Posted by: secondchancehumanesociety | September 7, 2010

Proper Puppy Socialization & Training

Violet the imdogenator

Second Chance Humane Society Pet Column –

Proper Puppy Socialization & Training

My name is Violet and I am one of 8 puppies placed at the Second Chance Shelter recently in our quest to find new homes.  As you look at my photo your heart will melt for, I will admit, I am adorable and immediately emit the human urge to hug and nurture me.  And, I know how to exploit this urge by giving a little puppy lick here and a tail wag there…but before you cave into my bundle of cuteness I hope that you will reflect upon what it means to adopt a puppy…

Similar to human development – the early stages of puppy development really holds an impact upon a dog’s overall life.  Thus, when becoming a puppy parent it is critical that this responsibility is taken seriously.  Proper training and socialization can prevent many of the “problem behaviors” that dogs later adapt in compensation for not receiving this kind of attention. 

Having been born a mere ten weeks ago, my siblings and I are finding the world an exciting but sometimes scary place.  Every day we see, hear, smell, taste, and touch new things, some of which can be frightening at first.  Thus, socialization is the best way to help us with this and it is very critical that this occur as soon, after eight weeks of age, and regularly as possible.

 In the process of socialization, puppy parents must be mindful of about the risk for puppies (with undeveloped immune systems) being exposed to potentially fatal diseases from other animals such as parvo, distemper, and hepatitis.  Thus, you want to be clear with your veterinarian when your puppy has completed his vaccinations and can be safely introduced to other animals.  Until then you can begin the socialization process in your home with pets you know are vaccinated.   Introduce your puppy to different types of people and pets: loud, quiet, young, old, tall, short, active, inactive, etc.   Also, have people wear hats, glasses, backpacks, gloves, masks, helmets, big jackets, hoods, and other possibly threatening stimuli.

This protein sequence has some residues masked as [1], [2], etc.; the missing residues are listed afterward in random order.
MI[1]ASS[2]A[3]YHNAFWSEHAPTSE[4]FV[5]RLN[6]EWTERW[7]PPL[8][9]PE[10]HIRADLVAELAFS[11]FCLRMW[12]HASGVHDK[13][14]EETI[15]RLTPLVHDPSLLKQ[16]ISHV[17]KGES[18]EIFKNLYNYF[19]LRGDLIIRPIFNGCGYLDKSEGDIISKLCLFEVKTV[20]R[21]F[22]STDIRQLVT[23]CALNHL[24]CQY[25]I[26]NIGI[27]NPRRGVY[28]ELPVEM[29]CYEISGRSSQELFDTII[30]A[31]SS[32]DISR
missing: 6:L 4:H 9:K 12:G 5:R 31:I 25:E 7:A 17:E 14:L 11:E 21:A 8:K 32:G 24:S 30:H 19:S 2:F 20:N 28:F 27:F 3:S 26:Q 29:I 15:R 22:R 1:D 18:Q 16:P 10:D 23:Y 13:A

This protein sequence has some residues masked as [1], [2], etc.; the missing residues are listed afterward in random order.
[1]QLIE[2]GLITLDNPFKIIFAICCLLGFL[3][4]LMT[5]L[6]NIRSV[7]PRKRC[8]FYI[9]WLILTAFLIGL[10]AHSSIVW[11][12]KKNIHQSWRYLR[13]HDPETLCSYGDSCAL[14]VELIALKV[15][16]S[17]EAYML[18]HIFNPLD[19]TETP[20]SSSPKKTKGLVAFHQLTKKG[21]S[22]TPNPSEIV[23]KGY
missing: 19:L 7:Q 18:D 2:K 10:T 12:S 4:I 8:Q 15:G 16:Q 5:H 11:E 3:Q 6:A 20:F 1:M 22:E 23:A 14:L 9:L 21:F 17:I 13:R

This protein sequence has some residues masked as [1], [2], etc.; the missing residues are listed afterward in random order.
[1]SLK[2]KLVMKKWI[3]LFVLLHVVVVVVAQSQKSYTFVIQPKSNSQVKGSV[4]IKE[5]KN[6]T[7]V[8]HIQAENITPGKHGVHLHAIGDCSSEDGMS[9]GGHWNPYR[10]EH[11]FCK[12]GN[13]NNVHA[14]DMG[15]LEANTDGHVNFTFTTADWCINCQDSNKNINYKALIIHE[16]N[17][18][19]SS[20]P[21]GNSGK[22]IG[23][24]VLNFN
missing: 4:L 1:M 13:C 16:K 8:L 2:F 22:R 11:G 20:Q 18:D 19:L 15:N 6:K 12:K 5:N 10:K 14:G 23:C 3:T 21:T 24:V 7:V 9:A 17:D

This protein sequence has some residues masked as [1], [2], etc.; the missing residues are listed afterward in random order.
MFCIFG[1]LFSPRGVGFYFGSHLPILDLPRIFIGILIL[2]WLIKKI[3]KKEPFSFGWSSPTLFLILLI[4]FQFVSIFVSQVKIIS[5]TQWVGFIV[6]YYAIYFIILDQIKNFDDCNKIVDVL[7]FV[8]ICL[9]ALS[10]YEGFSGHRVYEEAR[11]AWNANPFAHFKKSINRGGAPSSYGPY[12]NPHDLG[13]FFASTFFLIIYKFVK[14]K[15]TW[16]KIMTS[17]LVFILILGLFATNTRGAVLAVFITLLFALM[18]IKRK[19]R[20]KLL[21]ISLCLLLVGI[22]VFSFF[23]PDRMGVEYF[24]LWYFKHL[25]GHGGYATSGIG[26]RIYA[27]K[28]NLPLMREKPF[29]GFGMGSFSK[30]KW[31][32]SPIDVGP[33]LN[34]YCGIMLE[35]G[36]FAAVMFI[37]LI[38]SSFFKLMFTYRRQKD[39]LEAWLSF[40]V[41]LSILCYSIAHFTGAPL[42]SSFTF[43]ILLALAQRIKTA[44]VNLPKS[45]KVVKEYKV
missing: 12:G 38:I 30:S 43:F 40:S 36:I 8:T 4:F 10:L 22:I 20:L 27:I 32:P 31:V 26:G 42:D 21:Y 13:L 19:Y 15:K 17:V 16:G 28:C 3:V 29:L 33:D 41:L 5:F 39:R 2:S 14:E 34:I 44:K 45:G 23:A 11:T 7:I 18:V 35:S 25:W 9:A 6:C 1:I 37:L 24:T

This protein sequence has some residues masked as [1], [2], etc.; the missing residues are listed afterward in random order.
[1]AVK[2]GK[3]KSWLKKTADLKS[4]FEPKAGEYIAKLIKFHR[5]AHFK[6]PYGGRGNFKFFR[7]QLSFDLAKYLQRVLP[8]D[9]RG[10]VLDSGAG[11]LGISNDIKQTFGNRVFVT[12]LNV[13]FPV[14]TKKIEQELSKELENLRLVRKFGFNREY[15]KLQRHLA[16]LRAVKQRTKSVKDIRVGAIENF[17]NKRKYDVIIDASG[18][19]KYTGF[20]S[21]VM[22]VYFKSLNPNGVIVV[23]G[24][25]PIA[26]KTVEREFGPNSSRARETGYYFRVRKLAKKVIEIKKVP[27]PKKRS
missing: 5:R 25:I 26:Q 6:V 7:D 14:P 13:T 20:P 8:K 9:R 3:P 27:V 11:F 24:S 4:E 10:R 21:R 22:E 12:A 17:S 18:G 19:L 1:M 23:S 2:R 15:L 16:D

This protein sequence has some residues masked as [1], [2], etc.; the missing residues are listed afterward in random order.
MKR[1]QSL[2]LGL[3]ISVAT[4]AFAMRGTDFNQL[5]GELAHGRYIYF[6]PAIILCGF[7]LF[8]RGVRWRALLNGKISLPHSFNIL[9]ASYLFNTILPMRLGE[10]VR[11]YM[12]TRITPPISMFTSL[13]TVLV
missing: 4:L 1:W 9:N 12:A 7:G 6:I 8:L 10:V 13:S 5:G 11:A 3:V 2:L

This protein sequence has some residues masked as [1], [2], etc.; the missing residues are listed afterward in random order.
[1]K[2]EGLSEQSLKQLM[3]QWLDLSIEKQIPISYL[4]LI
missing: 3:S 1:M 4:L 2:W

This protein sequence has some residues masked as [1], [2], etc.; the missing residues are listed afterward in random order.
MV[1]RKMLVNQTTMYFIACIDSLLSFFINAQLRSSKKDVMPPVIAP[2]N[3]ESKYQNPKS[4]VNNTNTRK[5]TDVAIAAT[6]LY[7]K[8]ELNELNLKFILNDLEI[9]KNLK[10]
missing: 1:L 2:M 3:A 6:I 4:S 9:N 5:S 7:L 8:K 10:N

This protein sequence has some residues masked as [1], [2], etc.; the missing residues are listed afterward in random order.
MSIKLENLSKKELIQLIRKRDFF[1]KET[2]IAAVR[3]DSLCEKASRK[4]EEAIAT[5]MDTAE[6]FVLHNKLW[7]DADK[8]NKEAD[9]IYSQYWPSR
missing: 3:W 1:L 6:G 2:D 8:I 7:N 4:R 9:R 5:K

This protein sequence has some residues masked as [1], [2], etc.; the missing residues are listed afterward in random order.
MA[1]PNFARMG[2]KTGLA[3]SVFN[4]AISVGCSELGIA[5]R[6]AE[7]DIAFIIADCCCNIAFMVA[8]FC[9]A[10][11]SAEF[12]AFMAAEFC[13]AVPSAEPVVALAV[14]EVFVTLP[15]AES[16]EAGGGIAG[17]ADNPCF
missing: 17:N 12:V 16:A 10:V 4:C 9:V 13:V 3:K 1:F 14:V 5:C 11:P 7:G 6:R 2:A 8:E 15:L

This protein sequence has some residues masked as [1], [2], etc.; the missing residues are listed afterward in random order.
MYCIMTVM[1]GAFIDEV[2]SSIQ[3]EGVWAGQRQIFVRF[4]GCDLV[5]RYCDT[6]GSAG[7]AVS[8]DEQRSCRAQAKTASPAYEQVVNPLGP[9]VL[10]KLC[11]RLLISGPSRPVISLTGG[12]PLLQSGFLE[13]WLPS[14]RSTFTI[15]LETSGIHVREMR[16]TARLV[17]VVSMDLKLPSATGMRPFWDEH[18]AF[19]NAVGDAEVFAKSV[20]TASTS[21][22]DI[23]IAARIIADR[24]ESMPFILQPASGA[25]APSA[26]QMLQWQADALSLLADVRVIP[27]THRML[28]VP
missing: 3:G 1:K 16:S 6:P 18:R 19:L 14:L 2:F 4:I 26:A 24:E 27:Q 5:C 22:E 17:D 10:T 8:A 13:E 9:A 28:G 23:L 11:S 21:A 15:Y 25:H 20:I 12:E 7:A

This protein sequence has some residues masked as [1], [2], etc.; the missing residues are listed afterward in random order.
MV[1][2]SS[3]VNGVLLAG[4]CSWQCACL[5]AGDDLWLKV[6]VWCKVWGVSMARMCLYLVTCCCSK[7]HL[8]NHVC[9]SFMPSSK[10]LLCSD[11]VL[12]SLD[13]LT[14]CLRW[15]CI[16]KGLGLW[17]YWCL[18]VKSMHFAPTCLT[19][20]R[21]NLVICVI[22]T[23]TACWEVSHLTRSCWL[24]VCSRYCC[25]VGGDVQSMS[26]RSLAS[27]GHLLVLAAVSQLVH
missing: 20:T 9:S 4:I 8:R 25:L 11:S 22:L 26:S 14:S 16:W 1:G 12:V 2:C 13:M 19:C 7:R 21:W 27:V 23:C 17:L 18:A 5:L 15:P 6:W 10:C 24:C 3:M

Additionally you want to make sure your puppy’s socialization processes are positive.  If your puppy is afraid of certain objects, remove the stimuli and re-introduce very slowly, adding positive reinforcement to the situation like treats and praise.  For example, if your puppy is afraid of someone wearing a hat, have that person feed the puppy yummy treats.  This way the puppy will learn to associate the initially frightening stimuli with something positive instead.

To expand upon the socialization process you should also start basic training.  Teach your pup how to gently accept treats, chew on toys rather than human appendages, not to jump on people, walk nicely on a leash, and about appropriate/inappropriate barking.  Also teach important basic commands such as sit, down, stay, & come. 

Training your puppy to be content when left alone for certain periods of time is critical too.  Using enrichment toys such as Kongs and safe chew toys (available at the Second Chance Shelter) can really provide a benefit to this phase of training.  Come in to the Shelter today to meet me and discuss with the Shelter staff whether you are ready to commit to raising an adjusted and socialized dog.

Call the Second Chance Helpline at 626-2273 to report a lost pet, learn about adopting a homeless pet, or about the SCHS Spay/Neuter Financial Assistance, Volunteer & Foster Care, or other Programs.  Visit our shelter pets online: www.secondchancehumanesociety.org.  Direct Pet Column questions to:  kelly@secondchancehumanesociety.orgPhoto by Real Life Photographs.

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